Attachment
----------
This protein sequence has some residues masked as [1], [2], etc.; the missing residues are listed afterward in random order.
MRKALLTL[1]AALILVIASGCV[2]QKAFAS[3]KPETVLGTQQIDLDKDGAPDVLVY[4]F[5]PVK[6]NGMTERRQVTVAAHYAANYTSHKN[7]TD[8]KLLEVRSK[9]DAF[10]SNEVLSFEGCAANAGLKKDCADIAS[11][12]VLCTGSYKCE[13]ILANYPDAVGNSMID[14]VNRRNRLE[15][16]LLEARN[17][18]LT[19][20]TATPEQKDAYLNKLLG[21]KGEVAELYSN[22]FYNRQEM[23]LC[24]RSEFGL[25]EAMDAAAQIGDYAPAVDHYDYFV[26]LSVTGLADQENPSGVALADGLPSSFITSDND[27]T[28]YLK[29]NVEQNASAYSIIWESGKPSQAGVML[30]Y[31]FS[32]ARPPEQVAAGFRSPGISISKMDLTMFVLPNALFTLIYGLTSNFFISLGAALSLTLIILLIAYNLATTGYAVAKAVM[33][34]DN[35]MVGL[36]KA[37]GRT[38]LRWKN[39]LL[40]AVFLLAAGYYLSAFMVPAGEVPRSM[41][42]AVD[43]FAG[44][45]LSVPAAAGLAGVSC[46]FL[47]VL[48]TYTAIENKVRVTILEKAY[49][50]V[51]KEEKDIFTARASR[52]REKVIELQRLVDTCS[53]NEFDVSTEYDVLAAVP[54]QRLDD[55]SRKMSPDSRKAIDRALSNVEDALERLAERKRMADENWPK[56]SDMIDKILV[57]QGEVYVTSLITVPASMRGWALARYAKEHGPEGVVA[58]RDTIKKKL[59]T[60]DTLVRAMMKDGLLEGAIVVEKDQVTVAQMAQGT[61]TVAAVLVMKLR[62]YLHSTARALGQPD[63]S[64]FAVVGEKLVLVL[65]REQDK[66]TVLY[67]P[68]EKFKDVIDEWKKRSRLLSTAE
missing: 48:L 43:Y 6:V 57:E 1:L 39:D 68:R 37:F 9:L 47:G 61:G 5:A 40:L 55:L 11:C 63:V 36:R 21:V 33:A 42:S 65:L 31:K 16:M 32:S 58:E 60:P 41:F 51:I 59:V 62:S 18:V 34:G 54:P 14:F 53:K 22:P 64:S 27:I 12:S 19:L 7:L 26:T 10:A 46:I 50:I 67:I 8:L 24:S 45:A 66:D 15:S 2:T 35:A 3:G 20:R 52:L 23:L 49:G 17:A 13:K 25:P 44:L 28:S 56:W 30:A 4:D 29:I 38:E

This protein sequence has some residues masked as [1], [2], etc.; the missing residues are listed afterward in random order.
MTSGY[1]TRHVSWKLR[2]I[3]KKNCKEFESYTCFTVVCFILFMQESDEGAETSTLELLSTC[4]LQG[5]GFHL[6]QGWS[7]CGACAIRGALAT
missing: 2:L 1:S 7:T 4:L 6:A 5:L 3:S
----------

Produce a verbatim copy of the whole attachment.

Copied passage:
This protein sequence has some residues masked as [1], [2], etc.; the missing residues are listed afterward in random order.
MRKALLTL[1]AALILVIASGCV[2]QKAFAS[3]KPETVLGTQQIDLDKDGAPDVLVY[4]F[5]PVK[6]NGMTERRQVTVAAHYAANYTSHKN[7]TD[8]KLLEVRSK[9]DAF[10]SNEVLSFEGCAANAGLKKDCADIAS[11][12]VLCTGSYKCE[13]ILANYPDAVGNSMID[14]VNRRNRLE[15][16]LLEARN[17][18]LT[19][20]TATPEQKDAYLNKLLG[21]KGEVAELYSN[22]FYNRQEM[23]LC[24]RSEFGL[25]EAMDAAAQIGDYAPAVDHYDYFV[26]LSVTGLADQENPSGVALADGLPSSFITSDND[27]T[28]YLK[29]NVEQNASAYSIIWESGKPSQAGVML[30]Y[31]FS[32]ARPPEQVAAGFRSPGISISKMDLTMFVLPNALFTLIYGLTSNFFISLGAALSLTLIILLIAYNLATTGYAVAKAVM[33][34]DN[35]MVGL[36]KA[37]GRT[38]LRWKN[39]LL[40]AVFLLAAGYYLSAFMVPAGEVPRSM[41][42]AVD[43]FAG[44][45]LSVPAAAGLAGVSC[46]FL[47]VL[48]TYTAIENKVRVTILEKAY[49][50]V[51]KEEKDIFTARASR[52]REKVIELQRLVDTCS[53]NEFDVSTEYDVLAAVP[54]QRLDD[55]SRKMSPDSRKAIDRALSNVEDALERLAERKRMADENWPK[56]SDMIDKILV[57]QGEVYVTSLITVPASMRGWALARYAKEHGPEGVVA[58]RDTIKKKL[59]T[60]DTLVRAMMKDGLLEGAIVVEKDQVTVAQMAQGT[61]TVAAVLVMKLR[62]YLHSTARALGQPD[63]S[64]FAVVGEKLVLVL[65]REQDK[66]TVLY[67]P[68]EKFKDVIDEWKKRSRLLSTAE
missing: 48:L 43:Y 6:V 57:E 1:L 39:D 68:R 37:F 9:L 47:G 61:G 5:A 40:L 55:L 11:C 63:V 36:R 21:V 33:A 42:S 65:L 31:K 16:M 32:S 58:E 60:P 41:F 51:I 59:V 62:S 18:V 34:G 54:P 14:F 53:K 22:P 64:S 27:I 12:S 19:L 7:L 26:T 10:A 46:I 50:I 67:I 8:L 24:S 45:A 66:D 15:S 2:T 35:A 3:G 20:R 52:L 23:L 49:G 17:A 13:K 25:P 44:L 28:S 56:W 30:A 4:D 29:I 38:E

This protein sequence has some residues masked as [1], [2], etc.; the missing residues are listed afterward in random order.
MTSGY[1]TRHVSWKLR[2]I[3]KKNCKEFESYTCFTVVCFILFMQESDEGAETSTLELLSTC[4]LQG[5]GFHL[6]QGWS[7]CGACAIRGALAT
missing: 2:L 1:S 7:T 4:L 6:A 5:L 3:S